Metalabeling and the duality between cross-sectional and time-series factors
By Ernest Chan and Akshay Nautiyal
Features are inputs to supervised machine learning (ML) models. In traditional finance, they are typically called “factors”, and they are used in linear regression models to either explain or predict returns. In the former usage, the factors are contemporaneous with the target returns, while in the latter the factors must be from a prior period.
There are generally two types of factors: cross-sectional vs time-series. If you are modeling stock returns, cross-sectional factors are variables that are specific to an individual stock, such as its earnings yield, dividend yield, etc. In our previous blog post, we described how we provide 40 such factors to our subscribers for backtesting and live predictions. But as we advocate using ML for risk management and capital allocation purposes (i.e. metalabeling), not for returns predictions, you may wonder how these factors can help predict the returns of your trading strategy or portfolio. For example, if you have a long-short portfolio of tech stocks such as AAPL, GOOG, AMZN, etc., and want to predict whether the portfolio as a whole will be profitable in a certain market regime, does it really make sense to have the earnings yields of AAPL, GOOG, and AMZN as individual features?
Meanwhile, time-series factors are typically market-wide or macroeconomic variables such as the familiar Fama-French 3-factors:market (simply, the market index return), SMB (the relative return of small cap vs large cap stocks), and HML (the relative return of value vs growth stocks). These time-series factors are eminently suitable for metalabeling, because they can be used to predict your portfolio or strategy’s returns.
Given that there are many more obvious cross-sectional factors than time-series factors available, it seems a pity that we cannot use cross-sectional factors as features for metalabeling. Actually, we can — Eugene Fama and Ken French themselves showed us how. If we have a cross-sectional factor on a stock, all we need to do is to use it to rank the stocks, form a long-short portfolio using the rankings, and use the returns of this portfolio as a time-series factor. The long-short portfolio is called a hedge portfolio.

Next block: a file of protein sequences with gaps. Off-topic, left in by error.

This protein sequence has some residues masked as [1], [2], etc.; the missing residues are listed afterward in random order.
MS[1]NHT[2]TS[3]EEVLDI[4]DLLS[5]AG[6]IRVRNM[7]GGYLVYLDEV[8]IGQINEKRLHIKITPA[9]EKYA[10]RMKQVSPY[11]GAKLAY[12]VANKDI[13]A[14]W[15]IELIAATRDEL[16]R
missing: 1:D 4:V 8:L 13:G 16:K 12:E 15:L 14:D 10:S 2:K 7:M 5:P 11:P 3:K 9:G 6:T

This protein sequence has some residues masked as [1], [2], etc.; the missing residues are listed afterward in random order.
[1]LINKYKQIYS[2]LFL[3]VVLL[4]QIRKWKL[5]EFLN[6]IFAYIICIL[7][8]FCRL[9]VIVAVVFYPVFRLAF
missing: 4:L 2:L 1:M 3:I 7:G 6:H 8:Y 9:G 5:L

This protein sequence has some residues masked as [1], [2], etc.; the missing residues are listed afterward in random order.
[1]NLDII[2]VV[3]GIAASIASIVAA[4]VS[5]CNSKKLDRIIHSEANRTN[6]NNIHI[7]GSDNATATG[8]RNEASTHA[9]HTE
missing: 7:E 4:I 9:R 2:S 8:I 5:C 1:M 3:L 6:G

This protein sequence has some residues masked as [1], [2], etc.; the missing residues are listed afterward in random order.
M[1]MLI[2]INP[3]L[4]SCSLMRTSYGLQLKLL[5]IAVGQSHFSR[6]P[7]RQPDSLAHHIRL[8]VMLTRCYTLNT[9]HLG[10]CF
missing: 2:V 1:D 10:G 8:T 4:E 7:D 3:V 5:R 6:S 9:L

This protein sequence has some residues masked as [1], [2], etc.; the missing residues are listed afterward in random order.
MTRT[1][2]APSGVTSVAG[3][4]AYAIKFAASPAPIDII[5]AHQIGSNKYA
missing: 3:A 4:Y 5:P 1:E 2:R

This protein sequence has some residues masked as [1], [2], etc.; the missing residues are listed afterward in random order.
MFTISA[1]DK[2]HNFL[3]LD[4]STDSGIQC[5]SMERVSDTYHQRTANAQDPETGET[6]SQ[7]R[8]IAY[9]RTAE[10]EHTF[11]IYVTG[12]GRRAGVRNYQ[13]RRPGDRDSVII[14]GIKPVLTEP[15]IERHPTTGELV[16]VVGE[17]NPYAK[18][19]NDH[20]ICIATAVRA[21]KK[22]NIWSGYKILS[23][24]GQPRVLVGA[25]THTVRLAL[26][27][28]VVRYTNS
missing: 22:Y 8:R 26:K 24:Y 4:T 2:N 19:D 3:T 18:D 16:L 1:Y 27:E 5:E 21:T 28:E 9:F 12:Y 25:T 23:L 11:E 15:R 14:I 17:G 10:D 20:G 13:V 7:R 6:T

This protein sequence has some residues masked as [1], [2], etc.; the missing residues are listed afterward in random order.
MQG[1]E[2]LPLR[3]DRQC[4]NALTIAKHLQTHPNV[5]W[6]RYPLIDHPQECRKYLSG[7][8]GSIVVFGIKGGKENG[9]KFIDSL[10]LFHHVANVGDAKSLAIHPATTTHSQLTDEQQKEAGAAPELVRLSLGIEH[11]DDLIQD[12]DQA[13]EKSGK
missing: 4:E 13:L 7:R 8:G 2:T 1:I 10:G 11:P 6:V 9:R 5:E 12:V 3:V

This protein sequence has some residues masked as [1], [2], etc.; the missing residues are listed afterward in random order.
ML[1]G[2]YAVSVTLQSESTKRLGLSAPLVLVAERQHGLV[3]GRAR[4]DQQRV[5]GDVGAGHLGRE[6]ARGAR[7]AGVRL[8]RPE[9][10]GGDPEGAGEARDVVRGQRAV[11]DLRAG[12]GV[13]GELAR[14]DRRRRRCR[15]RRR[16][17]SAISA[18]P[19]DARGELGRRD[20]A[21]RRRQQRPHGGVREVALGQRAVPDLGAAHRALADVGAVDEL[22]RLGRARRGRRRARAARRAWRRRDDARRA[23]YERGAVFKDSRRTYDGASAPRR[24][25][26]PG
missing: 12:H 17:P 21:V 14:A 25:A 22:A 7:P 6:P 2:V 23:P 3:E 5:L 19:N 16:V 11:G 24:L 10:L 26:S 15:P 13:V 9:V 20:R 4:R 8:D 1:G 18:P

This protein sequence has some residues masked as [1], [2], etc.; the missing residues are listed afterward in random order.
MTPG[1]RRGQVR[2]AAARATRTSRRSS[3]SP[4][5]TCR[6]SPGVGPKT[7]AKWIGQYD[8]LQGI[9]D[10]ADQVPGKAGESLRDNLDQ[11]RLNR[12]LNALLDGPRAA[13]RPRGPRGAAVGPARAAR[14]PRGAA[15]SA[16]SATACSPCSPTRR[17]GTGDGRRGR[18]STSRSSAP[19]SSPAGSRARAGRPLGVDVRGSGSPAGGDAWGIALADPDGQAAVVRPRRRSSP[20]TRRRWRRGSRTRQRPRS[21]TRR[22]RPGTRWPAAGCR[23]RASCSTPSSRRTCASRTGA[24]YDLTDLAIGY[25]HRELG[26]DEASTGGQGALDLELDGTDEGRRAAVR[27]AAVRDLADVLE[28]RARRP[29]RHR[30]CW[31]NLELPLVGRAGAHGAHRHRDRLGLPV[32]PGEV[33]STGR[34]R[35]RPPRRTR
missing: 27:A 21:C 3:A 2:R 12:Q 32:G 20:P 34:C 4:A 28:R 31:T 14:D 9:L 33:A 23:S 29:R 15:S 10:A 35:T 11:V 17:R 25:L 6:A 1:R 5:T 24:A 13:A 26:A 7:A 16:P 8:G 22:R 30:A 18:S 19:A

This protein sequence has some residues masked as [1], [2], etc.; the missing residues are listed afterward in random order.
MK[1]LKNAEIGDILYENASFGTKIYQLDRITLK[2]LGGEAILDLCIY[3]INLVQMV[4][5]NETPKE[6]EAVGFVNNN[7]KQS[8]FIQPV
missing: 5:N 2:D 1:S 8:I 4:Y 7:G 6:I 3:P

We show the process of creation of a hedge portfolio with the help of an example, starting with Sharadar’s fundamental cross-sectional factors (which we generated as shown in the blog). There are 40 cross sectional factors updated at three different frequencies — quarterly, yearly and twelve month trailing. In this exercise, however, we use only the quarterly cross-sectional factors. Given a factor like capex (capital expenditure), we consider the normalized (the normalization procedure is found in the previously cited blog post) capex of approximately 8500 stocks on particular dates from January 1st, 2010 till current date. There are 4 particular dates of interest every year — January 15th, April 15th, July 15th and October 15th. We call these the ranking dates. On each of these dates we find the percentile rank of the stock based on normalized capex. The dates are carefully chosen to capture change in the cross sectional factors of the maximum number of stocks post the quarterly filings.